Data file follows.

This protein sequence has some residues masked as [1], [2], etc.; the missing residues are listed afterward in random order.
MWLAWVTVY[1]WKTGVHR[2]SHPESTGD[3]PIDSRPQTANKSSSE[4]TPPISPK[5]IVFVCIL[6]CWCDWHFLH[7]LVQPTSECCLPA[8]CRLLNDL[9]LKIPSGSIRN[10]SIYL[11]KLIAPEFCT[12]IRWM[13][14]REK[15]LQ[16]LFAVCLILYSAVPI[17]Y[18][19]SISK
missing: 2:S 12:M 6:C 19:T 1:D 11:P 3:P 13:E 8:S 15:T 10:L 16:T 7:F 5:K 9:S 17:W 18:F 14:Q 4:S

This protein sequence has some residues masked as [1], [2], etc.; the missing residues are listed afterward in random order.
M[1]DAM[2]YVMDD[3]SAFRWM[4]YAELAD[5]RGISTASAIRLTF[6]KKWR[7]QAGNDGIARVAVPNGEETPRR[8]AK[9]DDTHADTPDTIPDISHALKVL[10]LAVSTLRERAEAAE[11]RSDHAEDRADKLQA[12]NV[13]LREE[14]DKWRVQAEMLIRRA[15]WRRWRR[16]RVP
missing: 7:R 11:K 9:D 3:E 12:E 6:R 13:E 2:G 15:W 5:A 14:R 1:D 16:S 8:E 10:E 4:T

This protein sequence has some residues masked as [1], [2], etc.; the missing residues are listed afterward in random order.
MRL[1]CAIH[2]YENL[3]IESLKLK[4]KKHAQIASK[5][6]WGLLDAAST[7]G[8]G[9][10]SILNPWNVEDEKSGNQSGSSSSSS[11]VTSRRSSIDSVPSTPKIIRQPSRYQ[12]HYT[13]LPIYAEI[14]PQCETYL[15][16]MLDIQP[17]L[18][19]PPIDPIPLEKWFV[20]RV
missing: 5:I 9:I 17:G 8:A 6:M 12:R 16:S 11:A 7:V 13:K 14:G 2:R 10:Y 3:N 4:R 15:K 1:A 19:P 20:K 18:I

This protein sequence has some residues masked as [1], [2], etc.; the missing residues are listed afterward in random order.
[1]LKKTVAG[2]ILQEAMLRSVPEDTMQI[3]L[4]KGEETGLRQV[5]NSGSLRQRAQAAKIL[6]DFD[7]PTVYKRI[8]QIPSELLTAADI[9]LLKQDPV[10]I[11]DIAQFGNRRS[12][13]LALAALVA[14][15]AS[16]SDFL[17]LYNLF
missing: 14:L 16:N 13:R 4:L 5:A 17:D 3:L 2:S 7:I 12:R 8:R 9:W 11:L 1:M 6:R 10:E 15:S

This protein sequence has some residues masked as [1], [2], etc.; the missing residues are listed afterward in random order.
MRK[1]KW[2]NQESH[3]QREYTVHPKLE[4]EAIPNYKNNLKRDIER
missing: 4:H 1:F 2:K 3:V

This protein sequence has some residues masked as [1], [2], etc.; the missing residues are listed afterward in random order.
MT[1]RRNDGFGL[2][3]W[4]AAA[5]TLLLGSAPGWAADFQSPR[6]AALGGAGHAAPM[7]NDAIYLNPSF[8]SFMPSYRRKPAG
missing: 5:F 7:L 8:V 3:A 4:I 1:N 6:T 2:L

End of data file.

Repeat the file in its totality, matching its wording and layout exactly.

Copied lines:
This protein sequence has some residues masked as [1], [2], etc.; the missing residues are listed afterward in random order.
MWLAWVTVY[1]WKTGVHR[2]SHPESTGD[3]PIDSRPQTANKSSSE[4]TPPISPK[5]IVFVCIL[6]CWCDWHFLH[7]LVQPTSECCLPA[8]CRLLNDL[9]LKIPSGSIRN[10]SIYL[11]KLIAPEFCT[12]IRWM[13][14]REK[15]LQ[16]LFAVCLILYSAVPI[17]Y[18][19]SISK
missing: 2:S 12:M 6:C 19:T 1:D 11:P 3:P 13:E 8:S 15:T 10:L 16:T 7:F 5:K 9:S 17:W 18:F 14:Q 4:S

This protein sequence has some residues masked as [1], [2], etc.; the missing residues are listed afterward in random order.
M[1]DAM[2]YVMDD[3]SAFRWM[4]YAELAD[5]RGISTASAIRLTF[6]KKWR[7]QAGNDGIARVAVPNGEETPRR[8]AK[9]DDTHADTPDTIPDISHALKVL[10]LAVSTLRERAEAAE[11]RSDHAEDRADKLQA[12]NV[13]LREE[14]DKWRVQAEMLIRRA[15]WRRWRR[16]RVP
missing: 7:R 11:K 9:D 3:E 12:E 6:R 13:E 2:G 15:W 5:A 14:R 1:D 16:S 8:E 10:E 4:T

This protein sequence has some residues masked as [1], [2], etc.; the missing residues are listed afterward in random order.
MRL[1]CAIH[2]YENL[3]IESLKLK[4]KKHAQIASK[5][6]WGLLDAAST[7]G[8]G[9][10]SILNPWNVEDEKSGNQSGSSSSSS[11]VTSRRSSIDSVPSTPKIIRQPSRYQ[12]HYT[13]LPIYAEI[14]PQCETYL[15][16]MLDIQP[17]L[18][19]PPIDPIPLEKWFV[20]RV
missing: 5:I 9:I 17:G 8:A 6:M 12:R 16:S 11:A 7:V 13:K 14:G 2:R 10:Y 3:N 4:R 15:K 1:A 19:P 20:K 18:I

This protein sequence has some residues masked as [1], [2], etc.; the missing residues are listed afterward in random order.
[1]LKKTVAG[2]ILQEAMLRSVPEDTMQI[3]L[4]KGEETGLRQV[5]NSGSLRQRAQAAKIL[6]DFD[7]PTVYKRI[8]QIPSELLTAADI[9]LLKQDPV[10]I[11]DIAQFGNRRS[12][13]LALAALVA[14][15]AS[16]SDFL[17]LYNLF
missing: 14:L 16:N 13:R 4:L 5:A 17:D 3:L 2:S 7:I 12:R 8:R 9:W 11:L 1:M 6:R 10:E 15:S

This protein sequence has some residues masked as [1], [2], etc.; the missing residues are listed afterward in random order.
MRK[1]KW[2]NQESH[3]QREYTVHPKLE[4]EAIPNYKNNLKRDIER
missing: 4:H 1:F 2:K 3:V

This protein sequence has some residues masked as [1], [2], etc.; the missing residues are listed afterward in random order.
MT[1]RRNDGFGL[2][3]W[4]AAA[5]TLLLGSAPGWAADFQSPR[6]AALGGAGHAAPM[7]NDAIYLNPSF[8]SFMPSYRRKPAG
missing: 5:F 7:L 8:V 3:A 4:I 1:N 6:T 2:L